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@beckyjohnson interesting question. I know that many of the things that need to be avoided are due to them either suppressing your immune system more, or less. It’s a delicate balance. I think there may be some things that are to be avoided because your transplanted organ is already fighting to stay healthy and you don’t want to up that battle. As I say that I am thinking specifically of alcohol, but I don’t know that for certain. Alcohol, particularly red wine, in moderation has been shown to have health benefits.
Rosemary or any other transplant recipients, do you know if alcohol does effect the immunosuppressants or is the concern for the transplanted liver?
JK

Liked by beckyjohnson

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@beckyjohnson

@kequick @contentandwell @colleenyoung I'm so impressed – when I y'all do not have an answer you go the extra distance to find it. I just want to add another thought to why a list would be difficult. That is one size really does not fit all. I may have an intolerance or am downright allergic to an ingredient that you may need for overall health & of course vice versa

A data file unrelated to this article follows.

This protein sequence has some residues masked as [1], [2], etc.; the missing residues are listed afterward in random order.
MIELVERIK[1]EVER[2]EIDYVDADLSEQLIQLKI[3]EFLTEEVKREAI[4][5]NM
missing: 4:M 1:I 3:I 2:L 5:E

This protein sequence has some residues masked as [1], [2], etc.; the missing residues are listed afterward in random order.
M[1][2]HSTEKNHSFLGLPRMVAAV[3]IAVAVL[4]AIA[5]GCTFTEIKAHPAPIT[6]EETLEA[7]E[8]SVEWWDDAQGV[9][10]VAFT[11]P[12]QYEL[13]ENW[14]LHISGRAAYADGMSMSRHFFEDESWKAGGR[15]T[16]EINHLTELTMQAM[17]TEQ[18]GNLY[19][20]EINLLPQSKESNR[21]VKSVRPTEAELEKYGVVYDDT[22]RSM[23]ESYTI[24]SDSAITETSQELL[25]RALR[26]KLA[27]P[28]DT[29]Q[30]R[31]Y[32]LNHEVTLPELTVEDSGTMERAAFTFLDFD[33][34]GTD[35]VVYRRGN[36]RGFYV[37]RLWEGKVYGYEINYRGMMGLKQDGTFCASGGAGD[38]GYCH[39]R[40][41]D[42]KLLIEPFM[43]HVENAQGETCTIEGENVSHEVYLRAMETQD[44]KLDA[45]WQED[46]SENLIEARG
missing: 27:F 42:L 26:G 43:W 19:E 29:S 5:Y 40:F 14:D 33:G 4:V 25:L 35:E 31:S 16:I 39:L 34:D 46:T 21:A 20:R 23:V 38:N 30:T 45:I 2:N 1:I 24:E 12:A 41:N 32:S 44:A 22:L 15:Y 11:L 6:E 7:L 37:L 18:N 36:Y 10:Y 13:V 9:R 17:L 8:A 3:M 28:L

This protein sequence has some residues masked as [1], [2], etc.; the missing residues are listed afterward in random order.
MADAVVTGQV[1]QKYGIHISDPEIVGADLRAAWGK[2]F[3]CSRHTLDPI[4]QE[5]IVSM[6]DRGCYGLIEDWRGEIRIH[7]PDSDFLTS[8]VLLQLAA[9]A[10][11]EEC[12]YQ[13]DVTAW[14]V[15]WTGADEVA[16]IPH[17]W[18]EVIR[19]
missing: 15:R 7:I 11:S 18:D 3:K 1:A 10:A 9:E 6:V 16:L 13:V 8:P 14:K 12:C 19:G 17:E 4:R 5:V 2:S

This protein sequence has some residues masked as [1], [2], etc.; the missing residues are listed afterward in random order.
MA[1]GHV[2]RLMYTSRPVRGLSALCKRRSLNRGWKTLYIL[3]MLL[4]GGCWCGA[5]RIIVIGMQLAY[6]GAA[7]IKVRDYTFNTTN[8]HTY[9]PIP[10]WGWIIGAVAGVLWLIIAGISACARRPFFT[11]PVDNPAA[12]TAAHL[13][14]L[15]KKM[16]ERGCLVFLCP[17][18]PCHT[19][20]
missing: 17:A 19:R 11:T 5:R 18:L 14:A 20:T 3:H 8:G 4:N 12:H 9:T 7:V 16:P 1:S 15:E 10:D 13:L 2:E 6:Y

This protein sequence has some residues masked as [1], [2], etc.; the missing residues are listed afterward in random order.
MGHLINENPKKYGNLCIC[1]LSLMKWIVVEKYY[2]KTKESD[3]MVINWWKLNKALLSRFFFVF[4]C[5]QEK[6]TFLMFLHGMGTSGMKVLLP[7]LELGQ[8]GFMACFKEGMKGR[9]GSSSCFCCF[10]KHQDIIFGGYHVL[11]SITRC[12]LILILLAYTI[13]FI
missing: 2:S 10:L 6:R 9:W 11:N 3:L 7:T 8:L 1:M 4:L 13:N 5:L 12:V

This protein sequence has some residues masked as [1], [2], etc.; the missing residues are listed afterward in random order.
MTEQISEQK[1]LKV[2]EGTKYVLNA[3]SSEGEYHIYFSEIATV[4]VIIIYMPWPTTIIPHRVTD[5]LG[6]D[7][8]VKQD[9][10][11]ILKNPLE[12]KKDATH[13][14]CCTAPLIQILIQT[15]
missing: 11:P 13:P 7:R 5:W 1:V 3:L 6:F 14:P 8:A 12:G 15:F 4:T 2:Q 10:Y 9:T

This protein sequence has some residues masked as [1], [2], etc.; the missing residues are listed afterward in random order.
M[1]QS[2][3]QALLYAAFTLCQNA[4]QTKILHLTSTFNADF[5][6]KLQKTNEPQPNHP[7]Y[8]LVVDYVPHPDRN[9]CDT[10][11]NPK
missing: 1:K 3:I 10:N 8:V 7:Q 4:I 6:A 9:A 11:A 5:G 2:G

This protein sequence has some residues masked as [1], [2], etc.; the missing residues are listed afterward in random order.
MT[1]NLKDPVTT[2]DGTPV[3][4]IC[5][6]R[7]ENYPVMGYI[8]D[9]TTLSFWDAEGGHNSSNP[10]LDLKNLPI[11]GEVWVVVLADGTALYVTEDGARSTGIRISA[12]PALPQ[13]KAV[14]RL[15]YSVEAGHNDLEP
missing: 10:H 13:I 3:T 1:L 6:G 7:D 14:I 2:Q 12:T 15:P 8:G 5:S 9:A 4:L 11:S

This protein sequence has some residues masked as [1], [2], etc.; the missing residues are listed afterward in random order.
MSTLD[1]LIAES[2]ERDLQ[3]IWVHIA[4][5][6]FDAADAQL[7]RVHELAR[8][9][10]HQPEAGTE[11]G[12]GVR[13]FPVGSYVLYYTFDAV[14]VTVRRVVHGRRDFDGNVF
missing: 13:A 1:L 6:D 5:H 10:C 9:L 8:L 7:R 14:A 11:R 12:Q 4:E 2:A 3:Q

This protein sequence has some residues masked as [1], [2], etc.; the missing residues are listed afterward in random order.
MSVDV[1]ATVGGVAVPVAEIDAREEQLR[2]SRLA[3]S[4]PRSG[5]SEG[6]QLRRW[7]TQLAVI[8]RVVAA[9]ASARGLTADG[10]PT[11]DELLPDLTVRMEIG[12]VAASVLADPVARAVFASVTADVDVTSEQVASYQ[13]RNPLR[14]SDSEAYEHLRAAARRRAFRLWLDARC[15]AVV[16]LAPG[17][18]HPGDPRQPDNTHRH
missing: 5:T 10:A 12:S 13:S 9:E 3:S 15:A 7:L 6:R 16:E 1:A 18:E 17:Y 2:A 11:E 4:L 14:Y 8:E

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@rosemarya I too love grapefruit flavor. I rarely drank the juice (my husband has it always) but I enjoyed it in non-caloric beverages that have “essence of grapefruit” but even those need to be avoided. I like Pom juice also, and used to drink it because it had some health benefits so I am disappointed in that. We sure do have a lot of restrictions and the irony is that most of the things that are to be avoided are considered to be healthy!
JK

Liked by @tbirdmunchkin

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@beckyjohnson

@kequick @contentandwell @colleenyoung I'm so impressed – when I y'all do not have an answer you go the extra distance to find it. I just want to add another thought to why a list would be difficult. That is one size really does not fit all. I may have an intolerance or am downright allergic to an ingredient that you may need for overall health & of course vice versa

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I am allowed one alcoholic beverage per month. I figure there's a reason so I don't have any but I know I can.

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@beckyjohnson